It is critical to load your truck correctly, regardless of the type of truck you are hauling. Improper loading can cause a variety of issues, such as damage to the freight or the trailer, injuries to those tasked with unloading the trailer at your destination, and so on.
The proper loading of a refrigerated truck (also known as a reefer trailer) is critical. Not only can items shift or fall if the trailer contents are not properly arranged, but cooled items can reach unsafe temperatures and spoilage can occur if you are not cautious.
The eight steps listed below should be followed every time you use a reefer trailer, whether it’s one in your fleet or a leased or rented truck.
When loading a reefer truck, do the following to help ensure that the goods you’re transporting stay properly cooled and that your equipment doesn’t have to work overtime to keep them that way.
Reefer trucks are not intended to chill warm goods; rather, they are intended to keep chilled goods cool. To put it another way, if items are supposed to be kept at 40 degrees Fahrenheit during their journey, they should be at that temperature when they’re loaded. This is best for both them and the truck’s refrigeration unit.
Having your cargo pre-cooled is useless if it is then allowed to sit on a warm loading dock for an extended period of time. Time your loading as much as possible so that cargo can be moved from cold storage to your cold truck quickly and efficiently.
The residual heat in a reefer truck’s floor, walls, and ceiling can transfer to the cargo you load. As a result, it’s critical to get the trailer to the desired transport temperature before loading it. Warming may occur during the loading process, but it will be minimal, and the trailer’s cooling unit will easily catch up.
Airflow is essential for keeping goods cool in a reefer truck. Anything that restricts airflow increases the likelihood of hotspots forming in the trailer. As a result, you should position your cargo with at least 2 inches between the goods and the trailer sidewalls, 4 inches of clearance from the rear doors, and 9 inches of overhead clearance.
If the floor of the trailer is flat, load cargo onto pallets so that air can easily flow beneath the goods. Again, unrestricted airflow is critical.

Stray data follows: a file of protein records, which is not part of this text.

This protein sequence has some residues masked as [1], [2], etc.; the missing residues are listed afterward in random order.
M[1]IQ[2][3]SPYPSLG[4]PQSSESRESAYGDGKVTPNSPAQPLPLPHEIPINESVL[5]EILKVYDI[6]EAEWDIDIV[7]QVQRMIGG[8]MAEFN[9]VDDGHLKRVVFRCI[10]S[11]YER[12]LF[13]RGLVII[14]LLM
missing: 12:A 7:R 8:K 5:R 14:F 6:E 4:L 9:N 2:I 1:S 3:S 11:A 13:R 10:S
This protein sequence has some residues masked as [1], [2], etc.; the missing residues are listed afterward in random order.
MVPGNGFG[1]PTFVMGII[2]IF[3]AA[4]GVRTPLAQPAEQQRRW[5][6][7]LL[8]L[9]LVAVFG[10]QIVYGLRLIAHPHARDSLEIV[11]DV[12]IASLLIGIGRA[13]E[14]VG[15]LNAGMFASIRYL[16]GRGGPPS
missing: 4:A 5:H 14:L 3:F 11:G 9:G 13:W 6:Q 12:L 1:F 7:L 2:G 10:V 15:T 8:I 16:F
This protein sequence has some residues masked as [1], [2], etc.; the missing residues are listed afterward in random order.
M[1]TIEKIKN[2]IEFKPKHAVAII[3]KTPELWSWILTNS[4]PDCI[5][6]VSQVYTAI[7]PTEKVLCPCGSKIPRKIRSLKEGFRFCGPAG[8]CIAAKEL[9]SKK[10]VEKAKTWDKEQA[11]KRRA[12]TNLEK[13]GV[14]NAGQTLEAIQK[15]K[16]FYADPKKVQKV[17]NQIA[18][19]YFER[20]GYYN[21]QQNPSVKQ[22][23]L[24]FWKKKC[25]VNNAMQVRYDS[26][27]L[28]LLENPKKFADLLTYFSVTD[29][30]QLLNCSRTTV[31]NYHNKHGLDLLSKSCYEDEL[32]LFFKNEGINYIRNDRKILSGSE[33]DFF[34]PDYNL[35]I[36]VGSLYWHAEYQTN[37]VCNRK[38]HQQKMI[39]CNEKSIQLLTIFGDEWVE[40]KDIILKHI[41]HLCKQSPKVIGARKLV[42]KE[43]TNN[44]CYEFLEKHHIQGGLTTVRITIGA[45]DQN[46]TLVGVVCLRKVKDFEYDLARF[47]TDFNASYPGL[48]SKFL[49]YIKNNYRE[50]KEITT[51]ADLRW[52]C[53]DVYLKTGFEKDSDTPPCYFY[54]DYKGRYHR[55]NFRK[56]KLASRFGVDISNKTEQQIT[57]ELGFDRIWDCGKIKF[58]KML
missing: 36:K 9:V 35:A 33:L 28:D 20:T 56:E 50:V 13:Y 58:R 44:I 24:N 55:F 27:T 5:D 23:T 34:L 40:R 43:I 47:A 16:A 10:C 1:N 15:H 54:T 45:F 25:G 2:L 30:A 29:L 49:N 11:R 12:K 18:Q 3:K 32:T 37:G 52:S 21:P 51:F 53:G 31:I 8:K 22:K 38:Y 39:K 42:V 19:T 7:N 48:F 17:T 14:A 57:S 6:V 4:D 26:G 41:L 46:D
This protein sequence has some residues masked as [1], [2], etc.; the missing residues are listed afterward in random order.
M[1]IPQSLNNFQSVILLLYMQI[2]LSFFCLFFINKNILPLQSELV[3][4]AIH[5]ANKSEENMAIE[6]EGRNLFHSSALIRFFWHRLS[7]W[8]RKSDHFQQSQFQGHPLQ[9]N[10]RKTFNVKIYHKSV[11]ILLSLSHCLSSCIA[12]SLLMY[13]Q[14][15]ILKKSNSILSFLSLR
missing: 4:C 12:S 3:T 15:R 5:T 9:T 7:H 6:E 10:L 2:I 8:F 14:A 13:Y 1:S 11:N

You must be aware of how your reefer truck’s cooling system functions and take care to prevent cargo from getting in the way. For instance, objects shouldn’t obstruct the evaporator output of the cooling system.
An air chute is a flexible polyethylene, vinyl, or mesh conduit that extends from the front to the back of the trailer above the cargo. It helps guarantee even cooling by facilitating uniform air movement throughout the area.
When you get to your location, it is preferable to turn off the air conditioning. After a journey, if you leave it running with the doors open, it may draw in warm, humid air that could cause the evaporator coil to freeze. As a result, the cooling unit may frequently enter the defrost mode, which prevents it from cooling and can reduce cooling performance.
If you’ve never driven a reefer truck before, be sure you are familiar with all of its features and capabilities. For instance, several reefers offer automatic or continuous chilling. When in automated mode, the device runs as required. The engine runs faster and uses less gasoline in this mode. The engine and cooling system are continually functioning in continuous mode. When a load requires accurate, consistent temperature control, this mode—which consumes more fuel—is required.
Additionally, you must hit Enter after changing the temperature setting on the majority of reefer vehicles. A cooling device requires you to click Enter to confirm the change, unlike a home thermostat, which only requires you to touch the up or down button.
These are merely a few pieces of advice. Before you leave, familiarize yourself with your reefer trailer so that you may make quick adjustments or take on other activities without having to stop and risk damaging your payload. The last thing you need is a problem that you don’t know how to solve when transporting perishables on a scorching summer day!
Even on a long journey, a well-kept reefer truck will have no trouble maintaining the coolness of your goods. However, even neatly loaded cargo might occasionally shift, so it’s crucial to check on your load from time to time to make sure it’s remaining cool. The cooling dynamic in the trailer might change, for instance, if a portion of a pallet buckled and its contents later turned into a “roadblock” to ground-level airflow.